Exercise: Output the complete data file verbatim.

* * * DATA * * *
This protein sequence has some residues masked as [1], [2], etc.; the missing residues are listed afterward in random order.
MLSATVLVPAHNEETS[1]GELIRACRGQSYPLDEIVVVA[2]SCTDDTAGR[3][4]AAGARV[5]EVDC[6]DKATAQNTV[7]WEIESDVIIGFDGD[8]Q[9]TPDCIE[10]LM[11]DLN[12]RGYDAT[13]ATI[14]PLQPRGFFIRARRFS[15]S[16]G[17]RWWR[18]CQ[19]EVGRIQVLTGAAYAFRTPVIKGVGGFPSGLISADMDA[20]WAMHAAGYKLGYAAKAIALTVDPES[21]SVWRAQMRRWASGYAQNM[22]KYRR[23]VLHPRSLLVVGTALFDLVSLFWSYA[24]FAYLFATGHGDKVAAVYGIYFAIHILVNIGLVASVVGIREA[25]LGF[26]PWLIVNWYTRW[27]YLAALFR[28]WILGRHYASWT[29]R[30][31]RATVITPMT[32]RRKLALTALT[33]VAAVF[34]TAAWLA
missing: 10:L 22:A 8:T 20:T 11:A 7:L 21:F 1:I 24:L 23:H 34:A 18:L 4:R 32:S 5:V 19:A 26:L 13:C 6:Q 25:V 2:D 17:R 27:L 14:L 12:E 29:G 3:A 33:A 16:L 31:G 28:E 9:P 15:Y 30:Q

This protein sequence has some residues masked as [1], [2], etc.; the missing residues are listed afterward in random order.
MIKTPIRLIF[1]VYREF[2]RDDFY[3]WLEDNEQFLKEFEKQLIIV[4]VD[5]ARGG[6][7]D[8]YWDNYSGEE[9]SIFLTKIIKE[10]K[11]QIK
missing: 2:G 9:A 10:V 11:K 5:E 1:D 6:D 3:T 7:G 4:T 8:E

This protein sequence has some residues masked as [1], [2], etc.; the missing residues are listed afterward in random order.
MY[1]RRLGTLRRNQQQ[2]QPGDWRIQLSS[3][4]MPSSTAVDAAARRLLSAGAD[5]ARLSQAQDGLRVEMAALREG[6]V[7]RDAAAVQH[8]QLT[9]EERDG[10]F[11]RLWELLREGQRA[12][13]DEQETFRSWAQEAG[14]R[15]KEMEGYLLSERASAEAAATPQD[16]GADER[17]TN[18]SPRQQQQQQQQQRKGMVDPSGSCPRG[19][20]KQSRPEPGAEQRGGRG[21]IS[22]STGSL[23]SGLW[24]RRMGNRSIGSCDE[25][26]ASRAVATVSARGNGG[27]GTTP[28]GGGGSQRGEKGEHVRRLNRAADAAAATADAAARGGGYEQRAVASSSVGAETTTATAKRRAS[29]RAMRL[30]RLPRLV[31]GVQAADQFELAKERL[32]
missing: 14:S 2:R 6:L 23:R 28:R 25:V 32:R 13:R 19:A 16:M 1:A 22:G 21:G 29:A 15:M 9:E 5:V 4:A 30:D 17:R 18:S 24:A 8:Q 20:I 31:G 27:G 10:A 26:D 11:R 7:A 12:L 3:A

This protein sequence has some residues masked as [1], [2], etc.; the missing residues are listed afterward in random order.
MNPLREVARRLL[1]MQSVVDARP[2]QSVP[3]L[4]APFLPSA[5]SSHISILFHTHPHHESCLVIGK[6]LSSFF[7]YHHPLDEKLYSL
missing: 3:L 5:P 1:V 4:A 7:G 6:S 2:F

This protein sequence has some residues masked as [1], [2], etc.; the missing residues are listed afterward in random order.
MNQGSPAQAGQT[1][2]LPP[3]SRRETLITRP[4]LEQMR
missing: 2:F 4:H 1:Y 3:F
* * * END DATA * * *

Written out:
This protein sequence has some residues masked as [1], [2], etc.; the missing residues are listed afterward in random order.
MLSATVLVPAHNEETS[1]GELIRACRGQSYPLDEIVVVA[2]SCTDDTAGR[3][4]AAGARV[5]EVDC[6]DKATAQNTV[7]WEIESDVIIGFDGD[8]Q[9]TPDCIE[10]LM[11]DLN[12]RGYDAT[13]ATI[14]PLQPRGFFIRARRFS[15]S[16]G[17]RWWR[18]CQ[19]EVGRIQVLTGAAYAFRTPVIKGVGGFPSGLISADMDA[20]WAMHAAGYKLGYAAKAIALTVDPES[21]SVWRAQMRRWASGYAQNM[22]KYRR[23]VLHPRSLLVVGTALFDLVSLFWSYA[24]FAYLFATGHGDKVAAVYGIYFAIHILVNIGLVASVVGIREA[25]LGF[26]PWLIVNWYTRW[27]YLAALFR[28]WILGRHYASWT[29]R[30][31]RATVITPMT[32]RRKLALTALT[33]VAAVF[34]TAAWLA
missing: 10:L 22:A 8:T 20:T 11:A 7:L 21:F 1:I 24:L 23:H 34:A 18:L 4:R 32:S 5:V 19:A 26:L 13:C 6:Q 25:V 2:D 17:R 27:L 14:L 12:E 29:G 3:A 33:A 16:L 31:G 28:E 9:P 15:Y 30:Q

This protein sequence has some residues masked as [1], [2], etc.; the missing residues are listed afterward in random order.
MIKTPIRLIF[1]VYREF[2]RDDFY[3]WLEDNEQFLKEFEKQLIIV[4]VD[5]ARGG[6][7]D[8]YWDNYSGEE[9]SIFLTKIIKE[10]K[11]QIK
missing: 2:G 9:A 10:V 11:K 5:E 1:D 6:D 3:T 7:G 4:T 8:E

This protein sequence has some residues masked as [1], [2], etc.; the missing residues are listed afterward in random order.
MY[1]RRLGTLRRNQQQ[2]QPGDWRIQLSS[3][4]MPSSTAVDAAARRLLSAGAD[5]ARLSQAQDGLRVEMAALREG[6]V[7]RDAAAVQH[8]QLT[9]EERDG[10]F[11]RLWELLREGQRA[12][13]DEQETFRSWAQEAG[14]R[15]KEMEGYLLSERASAEAAATPQD[16]GADER[17]TN[18]SPRQQQQQQQQQRKGMVDPSGSCPRG[19][20]KQSRPEPGAEQRGGRG[21]IS[22]STGSL[23]SGLW[24]RRMGNRSIGSCDE[25][26]ASRAVATVSARGNGG[27]GTTP[28]GGGGSQRGEKGEHVRRLNRAADAAAATADAAARGGGYEQRAVASSSVGAETTTATAKRRAS[29]RAMRL[30]RLPRLV[31]GVQAADQFELAKERL[32]
missing: 14:S 2:R 6:L 23:R 28:R 25:V 32:R 13:R 19:A 16:M 1:A 22:G 21:G 29:A 15:M 9:E 5:V 4:A 30:D 17:R 18:S 24:A 8:Q 20:I 31:G 27:G 10:A 26:D 11:R 7:A 12:L 3:A

This protein sequence has some residues masked as [1], [2], etc.; the missing residues are listed afterward in random order.
MNPLREVARRLL[1]MQSVVDARP[2]QSVP[3]L[4]APFLPSA[5]SSHISILFHTHPHHESCLVIGK[6]LSSFF[7]YHHPLDEKLYSL
missing: 3:L 5:P 1:V 4:A 7:G 6:S 2:F

This protein sequence has some residues masked as [1], [2], etc.; the missing residues are listed afterward in random order.
MNQGSPAQAGQT[1][2]LPP[3]SRRETLITRP[4]LEQMR
missing: 2:F 4:H 1:Y 3:F